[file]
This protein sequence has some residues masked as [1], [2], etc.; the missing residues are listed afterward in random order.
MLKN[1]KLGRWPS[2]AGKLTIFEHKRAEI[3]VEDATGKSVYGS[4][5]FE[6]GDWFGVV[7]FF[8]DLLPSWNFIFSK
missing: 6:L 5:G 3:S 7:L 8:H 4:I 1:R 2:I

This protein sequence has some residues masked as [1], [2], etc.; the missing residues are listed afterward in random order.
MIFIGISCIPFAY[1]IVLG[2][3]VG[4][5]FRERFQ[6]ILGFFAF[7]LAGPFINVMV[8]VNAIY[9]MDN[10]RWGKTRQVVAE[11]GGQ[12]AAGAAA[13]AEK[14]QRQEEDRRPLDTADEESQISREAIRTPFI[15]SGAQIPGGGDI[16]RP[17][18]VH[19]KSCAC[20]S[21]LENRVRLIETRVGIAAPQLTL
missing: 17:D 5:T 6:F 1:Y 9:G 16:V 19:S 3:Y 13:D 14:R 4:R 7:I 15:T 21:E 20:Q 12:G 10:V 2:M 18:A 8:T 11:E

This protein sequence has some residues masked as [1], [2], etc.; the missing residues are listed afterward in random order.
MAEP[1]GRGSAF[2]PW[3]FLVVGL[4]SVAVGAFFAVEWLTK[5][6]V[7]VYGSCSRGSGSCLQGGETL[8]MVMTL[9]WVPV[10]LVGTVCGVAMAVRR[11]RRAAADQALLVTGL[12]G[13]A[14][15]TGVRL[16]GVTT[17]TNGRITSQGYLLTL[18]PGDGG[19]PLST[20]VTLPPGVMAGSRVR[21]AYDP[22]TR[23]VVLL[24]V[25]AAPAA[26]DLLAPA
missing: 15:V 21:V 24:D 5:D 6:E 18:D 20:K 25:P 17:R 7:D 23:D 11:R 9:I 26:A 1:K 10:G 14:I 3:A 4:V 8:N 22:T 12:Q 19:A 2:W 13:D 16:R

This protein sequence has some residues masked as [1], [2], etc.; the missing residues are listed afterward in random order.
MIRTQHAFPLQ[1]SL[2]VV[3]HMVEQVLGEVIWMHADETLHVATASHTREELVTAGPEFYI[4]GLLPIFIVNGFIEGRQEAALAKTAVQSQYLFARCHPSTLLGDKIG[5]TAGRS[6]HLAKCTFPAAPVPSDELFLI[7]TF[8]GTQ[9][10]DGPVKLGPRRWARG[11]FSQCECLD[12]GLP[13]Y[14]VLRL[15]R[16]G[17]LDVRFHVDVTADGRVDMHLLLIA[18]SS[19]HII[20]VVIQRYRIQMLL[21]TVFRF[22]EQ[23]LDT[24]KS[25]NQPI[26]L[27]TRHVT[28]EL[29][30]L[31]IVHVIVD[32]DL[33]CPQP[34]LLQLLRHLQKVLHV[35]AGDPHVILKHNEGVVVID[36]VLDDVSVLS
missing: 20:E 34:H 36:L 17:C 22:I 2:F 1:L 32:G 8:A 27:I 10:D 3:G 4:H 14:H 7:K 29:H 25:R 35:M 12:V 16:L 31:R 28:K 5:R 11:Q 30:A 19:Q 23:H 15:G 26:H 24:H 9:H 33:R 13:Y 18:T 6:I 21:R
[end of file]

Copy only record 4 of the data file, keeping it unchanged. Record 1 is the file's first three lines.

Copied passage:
This protein sequence has some residues masked as [1], [2], etc.; the missing residues are listed afterward in random order.
MIRTQHAFPLQ[1]SL[2]VV[3]HMVEQVLGEVIWMHADETLHVATASHTREELVTAGPEFYI[4]GLLPIFIVNGFIEGRQEAALAKTAVQSQYLFARCHPSTLLGDKIG[5]TAGRS[6]HLAKCTFPAAPVPSDELFLI[7]TF[8]GTQ[9][10]DGPVKLGPRRWARG[11]FSQCECLD[12]GLP[13]Y[14]VLRL[15]R[16]G[17]LDVRFHVDVTADGRVDMHLLLIA[18]SS[19]HII[20]VVIQRYRIQMLL[21]TVFRF[22]EQ[23]LDT[24]KS[25]NQPI[26]L[27]TRHVT[28]EL[29][30]L[31]IVHVIVD[32]DL[33]CPQP[34]LLQLLRHLQKVLHV[35]AGDPHVILKHNEGVVVID[36]VLDDVSVLS
missing: 20:E 34:H 36:L 17:C 22:I 2:F 1:L 32:G 8:A 27:I 10:D 3:G 4:H 14:H 7:K 29:H 25:R 35:M 12:V 16:L 31:R 28:K 5:R 11:Q 30:A 19:Q 23:H 15:G 26:H 24:H 9:H 33:R 13:Y 18:T 6:I 21:R